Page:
Weston cell

From Wikipedia, the free encyclopedia
Jump to: navigation, search
Woodcut line drawing of H-shaped cell in an enclosure with electrical terminals at the top.
Drawing from Edward Weston's US Patent 494827 depicting the standard cell.

The Weston cell, is a wet-chemical cell that produces a highly stable voltage suitable as a laboratory standard for calibration of voltmeters. Invented by Edward Weston in 1893, it was adopted as the International Standard for EMF between 1911 and 1990.

Chemistry[edit]

The anode is an amalgam of cadmium with mercury with a cathode of pure mercury over which a paste of mercurous sulphate and mercury is placed. The electrolyte is a saturated solution of cadmium sulfate octahydrate, and the depolarizer is a paste of mercurous sulfate.

As shown in the illustration, the cell is set up in an H-shaped glass vessel with the cadmium amalgam in one leg and the pure mercury in the other. Electrical connections to the cadmium amalgam and the mercury are made by platinum wires fused through the lower ends of the legs.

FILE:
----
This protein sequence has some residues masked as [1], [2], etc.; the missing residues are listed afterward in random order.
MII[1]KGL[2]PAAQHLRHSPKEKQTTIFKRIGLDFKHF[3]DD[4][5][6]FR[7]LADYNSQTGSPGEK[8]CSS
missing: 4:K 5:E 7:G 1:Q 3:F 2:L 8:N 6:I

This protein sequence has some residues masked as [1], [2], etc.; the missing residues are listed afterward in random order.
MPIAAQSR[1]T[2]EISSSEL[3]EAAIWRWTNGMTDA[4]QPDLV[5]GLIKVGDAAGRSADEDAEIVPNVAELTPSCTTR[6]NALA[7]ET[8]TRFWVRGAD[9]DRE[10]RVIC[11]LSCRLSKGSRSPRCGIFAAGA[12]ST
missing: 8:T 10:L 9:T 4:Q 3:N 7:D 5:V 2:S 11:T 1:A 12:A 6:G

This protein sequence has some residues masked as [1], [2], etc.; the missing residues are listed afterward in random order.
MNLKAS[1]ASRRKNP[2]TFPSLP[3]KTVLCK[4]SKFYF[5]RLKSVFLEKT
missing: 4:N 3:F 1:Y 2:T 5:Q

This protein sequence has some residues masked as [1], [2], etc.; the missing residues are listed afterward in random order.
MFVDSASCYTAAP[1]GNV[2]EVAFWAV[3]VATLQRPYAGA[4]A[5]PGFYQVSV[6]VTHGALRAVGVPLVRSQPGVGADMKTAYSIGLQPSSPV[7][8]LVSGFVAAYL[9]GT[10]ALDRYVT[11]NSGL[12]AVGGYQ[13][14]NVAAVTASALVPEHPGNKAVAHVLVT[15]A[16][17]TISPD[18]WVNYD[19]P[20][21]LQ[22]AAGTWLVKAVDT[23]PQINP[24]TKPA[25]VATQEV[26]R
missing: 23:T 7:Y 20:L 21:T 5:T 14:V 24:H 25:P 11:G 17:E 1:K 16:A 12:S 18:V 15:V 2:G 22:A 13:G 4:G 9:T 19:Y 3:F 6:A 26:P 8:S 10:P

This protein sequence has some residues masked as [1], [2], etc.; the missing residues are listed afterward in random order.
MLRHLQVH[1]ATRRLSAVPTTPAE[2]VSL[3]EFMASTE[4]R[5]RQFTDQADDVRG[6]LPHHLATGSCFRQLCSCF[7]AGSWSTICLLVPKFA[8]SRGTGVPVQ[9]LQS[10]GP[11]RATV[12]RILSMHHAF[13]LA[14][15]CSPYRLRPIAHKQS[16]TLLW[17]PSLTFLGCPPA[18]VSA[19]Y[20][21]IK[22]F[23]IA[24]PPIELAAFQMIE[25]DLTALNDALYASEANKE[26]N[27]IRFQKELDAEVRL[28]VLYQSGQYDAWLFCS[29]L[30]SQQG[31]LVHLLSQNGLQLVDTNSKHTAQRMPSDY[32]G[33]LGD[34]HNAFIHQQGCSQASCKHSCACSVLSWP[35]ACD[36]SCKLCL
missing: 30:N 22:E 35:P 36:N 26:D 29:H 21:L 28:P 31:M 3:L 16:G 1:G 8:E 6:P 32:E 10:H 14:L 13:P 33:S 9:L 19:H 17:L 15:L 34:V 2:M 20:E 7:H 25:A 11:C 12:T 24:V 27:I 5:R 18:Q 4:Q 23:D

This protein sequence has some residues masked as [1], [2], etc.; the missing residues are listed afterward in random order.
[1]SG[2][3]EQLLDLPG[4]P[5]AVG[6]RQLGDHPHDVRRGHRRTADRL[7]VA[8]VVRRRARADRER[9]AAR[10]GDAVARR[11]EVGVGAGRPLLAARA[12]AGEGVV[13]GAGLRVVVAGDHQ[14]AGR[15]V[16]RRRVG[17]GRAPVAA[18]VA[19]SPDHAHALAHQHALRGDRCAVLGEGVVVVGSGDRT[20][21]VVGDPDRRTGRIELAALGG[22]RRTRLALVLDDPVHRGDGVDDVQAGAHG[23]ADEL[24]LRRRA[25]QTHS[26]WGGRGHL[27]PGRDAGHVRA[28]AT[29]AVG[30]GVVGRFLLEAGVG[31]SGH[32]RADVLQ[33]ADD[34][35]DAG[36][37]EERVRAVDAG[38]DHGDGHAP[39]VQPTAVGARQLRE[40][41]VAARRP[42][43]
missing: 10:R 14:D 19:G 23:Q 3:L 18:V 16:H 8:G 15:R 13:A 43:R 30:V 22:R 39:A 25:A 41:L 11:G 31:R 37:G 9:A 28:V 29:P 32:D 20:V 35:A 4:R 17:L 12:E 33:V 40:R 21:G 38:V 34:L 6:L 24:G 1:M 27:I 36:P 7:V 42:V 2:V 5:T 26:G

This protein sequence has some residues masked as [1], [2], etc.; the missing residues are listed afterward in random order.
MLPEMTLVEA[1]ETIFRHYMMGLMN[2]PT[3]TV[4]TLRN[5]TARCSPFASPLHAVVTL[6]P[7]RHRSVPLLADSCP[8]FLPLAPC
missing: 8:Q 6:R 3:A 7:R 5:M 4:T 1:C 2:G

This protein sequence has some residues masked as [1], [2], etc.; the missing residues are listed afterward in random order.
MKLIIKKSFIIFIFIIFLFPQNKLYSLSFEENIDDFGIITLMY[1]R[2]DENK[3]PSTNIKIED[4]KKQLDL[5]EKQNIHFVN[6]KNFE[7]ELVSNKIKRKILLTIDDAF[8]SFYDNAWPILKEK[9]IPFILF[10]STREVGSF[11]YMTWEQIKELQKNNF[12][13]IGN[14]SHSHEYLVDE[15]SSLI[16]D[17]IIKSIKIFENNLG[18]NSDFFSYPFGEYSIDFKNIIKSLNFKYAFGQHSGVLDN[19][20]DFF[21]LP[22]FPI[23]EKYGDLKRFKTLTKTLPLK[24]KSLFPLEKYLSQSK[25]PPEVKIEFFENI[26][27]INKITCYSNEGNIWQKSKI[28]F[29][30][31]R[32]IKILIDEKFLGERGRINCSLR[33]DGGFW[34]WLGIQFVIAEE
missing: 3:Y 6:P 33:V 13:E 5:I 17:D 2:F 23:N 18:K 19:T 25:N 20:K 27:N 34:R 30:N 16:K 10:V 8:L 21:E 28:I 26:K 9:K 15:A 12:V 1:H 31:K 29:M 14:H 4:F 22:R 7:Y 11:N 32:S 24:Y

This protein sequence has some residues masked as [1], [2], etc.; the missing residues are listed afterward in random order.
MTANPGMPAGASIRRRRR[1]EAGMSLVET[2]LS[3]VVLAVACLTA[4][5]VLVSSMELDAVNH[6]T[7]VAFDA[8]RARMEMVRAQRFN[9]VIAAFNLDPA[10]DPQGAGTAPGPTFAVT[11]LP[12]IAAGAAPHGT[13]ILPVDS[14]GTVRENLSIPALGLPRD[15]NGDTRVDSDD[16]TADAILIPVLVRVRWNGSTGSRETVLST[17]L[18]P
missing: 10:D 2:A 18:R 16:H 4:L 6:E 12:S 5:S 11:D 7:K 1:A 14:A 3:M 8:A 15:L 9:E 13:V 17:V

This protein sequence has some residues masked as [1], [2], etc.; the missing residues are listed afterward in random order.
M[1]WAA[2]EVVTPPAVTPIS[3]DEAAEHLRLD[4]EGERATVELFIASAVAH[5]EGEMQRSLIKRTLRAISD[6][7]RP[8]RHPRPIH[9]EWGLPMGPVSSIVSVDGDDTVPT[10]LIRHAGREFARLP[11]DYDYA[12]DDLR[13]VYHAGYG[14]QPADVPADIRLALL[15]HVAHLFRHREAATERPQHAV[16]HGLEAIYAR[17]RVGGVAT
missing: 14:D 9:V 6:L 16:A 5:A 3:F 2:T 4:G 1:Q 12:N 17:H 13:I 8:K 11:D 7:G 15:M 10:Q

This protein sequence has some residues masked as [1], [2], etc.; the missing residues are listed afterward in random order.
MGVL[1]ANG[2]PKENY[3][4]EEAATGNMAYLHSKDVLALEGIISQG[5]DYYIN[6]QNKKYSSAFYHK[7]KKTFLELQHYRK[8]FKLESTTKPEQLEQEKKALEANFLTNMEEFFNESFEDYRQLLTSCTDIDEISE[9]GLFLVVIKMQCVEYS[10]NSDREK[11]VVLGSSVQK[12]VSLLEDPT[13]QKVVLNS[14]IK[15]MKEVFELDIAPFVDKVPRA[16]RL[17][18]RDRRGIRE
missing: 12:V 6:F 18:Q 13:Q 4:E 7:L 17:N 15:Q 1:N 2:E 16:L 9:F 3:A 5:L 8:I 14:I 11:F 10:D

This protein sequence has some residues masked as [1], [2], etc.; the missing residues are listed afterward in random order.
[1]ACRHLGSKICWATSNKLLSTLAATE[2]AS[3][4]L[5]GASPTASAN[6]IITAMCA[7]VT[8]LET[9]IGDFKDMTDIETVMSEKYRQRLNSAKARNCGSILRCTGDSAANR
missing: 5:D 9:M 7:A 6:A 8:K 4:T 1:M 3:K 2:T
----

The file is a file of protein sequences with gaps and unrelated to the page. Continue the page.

Anode reaction: Cd(s) Cd2+(aq) + 2e-

Cathode reaction: Hg2+SO42-(s) + 2e- 2Hg(l) + SO42-(aq)

Reference cells must be applied in such a way that no current is drawn from them.

Characteristics[edit]

The original design was a saturated cadmium cell producing a convenient 1.018638 Volt reference and had the advantage of having a lower temperature coefficient than the previously used Clark cell.[1]

The temperature coefficient can be reduced by shifting to an unsaturated design, the predominant type today. However, an unsaturated cell's output decreases by some 80 microvolts per year, which is compensated by periodic calibration against a saturated cell.

Dr. Frank Alfred Wolff (1873-1946),[2] NBS Researcher and 1st Chair of the Washington AIEE Section contributed significant research to the studies of the Weston Cell.[3]

References[edit]

  1. ^ Robert B. Northrop Introduction to instrumentation and measurements 2nd edCRC Press, 2005 ISBN 0-8493-3773-9 page 14
  2. ^ http://museum.nist.gov/object.asp?objid=43
  3. ^ Bulletin of the Bureau of Standards, November 1908, volume 5, number 2, pp. 309–337

Literature[edit]

External links[edit]